Prior to that mention, I had only heard of it once, when an internal tech email at Zope Corporation mentioned that one of our partners was happy with it as their web server. I didn’t pay too much attention to it at the time…
I was curious, so I downloaded and built nginx-0.7.1. Since there is no equivalent to mod_php for nginx, I also had to decide on a strategy for managing PHP via FastCGI for this blog (I use Zope to serve up all other publicly available content on the site). It seemed that the most prevalent solution out there was to use spawn-fcgi, part of the lighttpd web server package (another very popular alternative to Apache, which is what I was using).
After searching further, I noticed that a number of people were recommending a package called php-fpm (PHP FastCGI Process Manager). I decided that I’d give this one a try first.
Finally, while researching all of this, in particular noting results by WordPress users (after all, that was my one use case for doing this), I also decided to install an op-code cacher for the first time ever, settling on XCache (also brought to you by the fine folks who bring you Lighttpd!).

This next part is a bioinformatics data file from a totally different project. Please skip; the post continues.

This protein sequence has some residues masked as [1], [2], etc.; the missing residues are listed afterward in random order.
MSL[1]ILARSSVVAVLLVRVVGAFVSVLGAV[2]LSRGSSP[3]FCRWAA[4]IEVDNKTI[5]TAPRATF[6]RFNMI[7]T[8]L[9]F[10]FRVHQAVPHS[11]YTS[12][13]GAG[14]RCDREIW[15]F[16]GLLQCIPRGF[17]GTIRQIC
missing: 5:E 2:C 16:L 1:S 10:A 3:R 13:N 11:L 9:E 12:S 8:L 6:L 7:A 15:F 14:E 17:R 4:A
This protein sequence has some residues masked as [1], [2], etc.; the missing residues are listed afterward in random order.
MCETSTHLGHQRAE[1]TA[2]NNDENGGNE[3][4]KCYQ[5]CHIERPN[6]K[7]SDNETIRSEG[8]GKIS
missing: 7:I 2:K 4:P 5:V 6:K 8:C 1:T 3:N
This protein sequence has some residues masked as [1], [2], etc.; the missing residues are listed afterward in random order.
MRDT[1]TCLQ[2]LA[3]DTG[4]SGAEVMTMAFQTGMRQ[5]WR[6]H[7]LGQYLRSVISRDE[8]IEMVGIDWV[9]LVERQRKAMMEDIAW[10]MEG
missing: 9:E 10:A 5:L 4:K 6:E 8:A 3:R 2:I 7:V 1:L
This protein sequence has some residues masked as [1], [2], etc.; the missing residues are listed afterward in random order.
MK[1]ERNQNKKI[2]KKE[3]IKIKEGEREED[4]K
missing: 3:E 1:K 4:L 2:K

Within minutes I had nginx installed and running, serving content on an alternate port (so Apache was still serving all production content on port 80). Shortly thereafter I had php-fpm installed and running as well. XCache installed easily too, but it did take me a few minutes longer to correctly change one particular entry in the conf file.
I had some serious frustrations along the way, all of which were due to a fundamental lack of understanding on my part of how things are ultimately supposed to work (meaning, nothing was wrong with the software, just with my configuration of it!), but to underscore the bottom line, nginx/php-fpm/xcache are all in production now. If you’re reading this in your RSS reader, or in a browser, it was delivered to you by that combination of software (unless this is far in the future, and I’ve changed again). 😉
If you aren’t interested in the twists and turns of getting this into production, then read no further, as the above tells the story. If you care to know what pitfalls I encountered, and what I had to do to overcome them, read on…
Getting everything set up to generically serve content on the alternate port was trivial. Like I said earlier, I was serving test pages in minutes (even before downloading php-fpm and xcache). In that regard, you have to love the simplicity of nginx!
With extremely little effort, I was able to write a single line proxy_pass rule in nginx to serve up all of my Zope content on the alternate port. Done! I figured that this was going to be really easy, since the WordPress/PHP stuff has so many more real world examples documented. Oops, I was wrong.